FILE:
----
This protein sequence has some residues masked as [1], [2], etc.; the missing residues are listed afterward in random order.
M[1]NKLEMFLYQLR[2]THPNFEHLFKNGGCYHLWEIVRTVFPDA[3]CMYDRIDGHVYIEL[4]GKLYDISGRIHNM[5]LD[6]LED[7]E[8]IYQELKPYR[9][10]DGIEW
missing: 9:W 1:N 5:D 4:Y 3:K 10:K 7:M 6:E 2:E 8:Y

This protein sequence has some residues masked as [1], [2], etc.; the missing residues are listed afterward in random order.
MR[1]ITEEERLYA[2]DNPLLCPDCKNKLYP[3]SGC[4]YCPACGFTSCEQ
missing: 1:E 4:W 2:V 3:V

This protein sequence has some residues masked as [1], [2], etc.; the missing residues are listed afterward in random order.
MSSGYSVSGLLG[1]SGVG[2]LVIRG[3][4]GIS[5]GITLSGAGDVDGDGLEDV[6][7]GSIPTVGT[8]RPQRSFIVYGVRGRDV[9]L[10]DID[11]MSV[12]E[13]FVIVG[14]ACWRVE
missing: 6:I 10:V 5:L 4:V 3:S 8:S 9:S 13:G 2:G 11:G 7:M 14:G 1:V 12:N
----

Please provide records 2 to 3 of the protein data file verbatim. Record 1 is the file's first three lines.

This protein sequence has some residues masked as [1], [2], etc.; the missing residues are listed afterward in random order.
MR[1]ITEEERLYA[2]DNPLLCPDCKNKLYP[3]SGC[4]YCPACGFTSCEQ
missing: 1:E 4:W 2:V 3:V

This protein sequence has some residues masked as [1], [2], etc.; the missing residues are listed afterward in random order.
MSSGYSVSGLLG[1]SGVG[2]LVIRG[3][4]GIS[5]GITLSGAGDVDGDGLEDV[6][7]GSIPTVGT[8]RPQRSFIVYGVRGRDV[9]L[10]DID[11]MSV[12]E[13]FVIVG[14]ACWRVE
missing: 6:I 10:V 5:L 4:V 3:S 8:S 9:S 13:G 2:G 11:G 7:M 14:G 1:V 12:N